Monetary Policy Announcements and Money Markets: A Transatlantic Perspective
This paper investigates how money markets in the USA, Germany (up to 1998) and the euro area (since 1999) react to monetary policy announcements by the Federal Reserve, Bundesbank and ECB. We find that interest rates respond strongly to domestic monetary policy throughout, whereas the response to foreign monetary policy varies across markets and over time: both the German and the euro area market react to Federal Reserve announcements, whereas US markets do not generally respond to European monetary policy. Whereas announcements by the Bundesbank increased the volatility of German money markets, such effects are rarely found for the ECB, and have basically disappeared for the Federal Reserve. Moreover, the general linkage of money markets has increased considerably over time: interest rate developments and volatility in either the USA or the euro area are generally mirrored in the other market to a much larger extent than prior to EMU. We interpret these results as evidence that euro area and US markets not only have become more interdependent over time, but that the markets' understanding and anticipation of monetary policy decisions have improved over time. Copyright 2003 by Blackwell Publishers Ltd.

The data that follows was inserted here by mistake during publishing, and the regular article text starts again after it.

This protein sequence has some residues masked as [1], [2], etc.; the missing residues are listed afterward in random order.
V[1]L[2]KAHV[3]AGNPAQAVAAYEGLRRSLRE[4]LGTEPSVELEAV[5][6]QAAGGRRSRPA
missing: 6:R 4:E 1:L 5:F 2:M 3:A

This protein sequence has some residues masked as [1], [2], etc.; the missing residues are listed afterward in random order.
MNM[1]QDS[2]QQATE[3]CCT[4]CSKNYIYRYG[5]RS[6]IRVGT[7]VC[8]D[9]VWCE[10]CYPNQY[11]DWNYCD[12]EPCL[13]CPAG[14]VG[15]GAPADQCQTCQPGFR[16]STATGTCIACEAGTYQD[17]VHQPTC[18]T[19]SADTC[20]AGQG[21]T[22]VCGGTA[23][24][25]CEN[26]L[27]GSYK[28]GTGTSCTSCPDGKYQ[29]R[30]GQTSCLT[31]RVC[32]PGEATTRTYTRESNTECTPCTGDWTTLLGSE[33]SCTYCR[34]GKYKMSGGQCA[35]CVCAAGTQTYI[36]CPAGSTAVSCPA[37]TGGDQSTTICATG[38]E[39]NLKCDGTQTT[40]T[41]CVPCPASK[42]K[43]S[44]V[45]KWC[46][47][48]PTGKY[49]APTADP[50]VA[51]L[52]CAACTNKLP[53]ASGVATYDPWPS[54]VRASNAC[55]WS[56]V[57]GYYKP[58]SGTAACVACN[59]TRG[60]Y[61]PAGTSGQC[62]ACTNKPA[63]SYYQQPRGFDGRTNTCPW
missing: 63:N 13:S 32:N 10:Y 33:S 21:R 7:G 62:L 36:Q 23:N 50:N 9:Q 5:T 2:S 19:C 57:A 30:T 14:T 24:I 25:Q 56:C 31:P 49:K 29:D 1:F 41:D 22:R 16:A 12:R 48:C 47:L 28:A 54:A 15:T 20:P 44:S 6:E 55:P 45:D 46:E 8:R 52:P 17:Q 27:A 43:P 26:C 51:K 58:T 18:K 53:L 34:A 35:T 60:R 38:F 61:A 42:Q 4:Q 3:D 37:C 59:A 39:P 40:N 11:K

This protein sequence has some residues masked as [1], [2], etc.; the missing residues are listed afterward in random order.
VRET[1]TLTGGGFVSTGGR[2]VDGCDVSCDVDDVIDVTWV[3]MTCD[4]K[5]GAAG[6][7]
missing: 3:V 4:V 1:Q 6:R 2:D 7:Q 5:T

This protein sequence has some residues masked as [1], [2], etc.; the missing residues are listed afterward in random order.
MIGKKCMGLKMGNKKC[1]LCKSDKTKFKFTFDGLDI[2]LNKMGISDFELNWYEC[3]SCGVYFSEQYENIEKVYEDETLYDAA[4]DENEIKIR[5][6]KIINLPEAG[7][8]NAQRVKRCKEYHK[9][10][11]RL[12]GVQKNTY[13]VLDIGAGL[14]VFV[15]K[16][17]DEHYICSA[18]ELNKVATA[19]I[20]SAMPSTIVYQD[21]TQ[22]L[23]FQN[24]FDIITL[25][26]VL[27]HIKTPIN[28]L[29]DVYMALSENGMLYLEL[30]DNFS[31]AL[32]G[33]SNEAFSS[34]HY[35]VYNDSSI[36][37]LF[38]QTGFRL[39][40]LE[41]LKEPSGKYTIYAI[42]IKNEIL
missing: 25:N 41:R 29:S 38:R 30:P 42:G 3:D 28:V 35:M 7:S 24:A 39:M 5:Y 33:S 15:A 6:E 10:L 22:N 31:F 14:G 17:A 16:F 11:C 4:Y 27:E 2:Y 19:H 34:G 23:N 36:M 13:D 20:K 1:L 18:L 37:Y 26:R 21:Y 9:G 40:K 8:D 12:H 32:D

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Volume (Year): 6 (2003)
Issue (Month): 3 (Winter)
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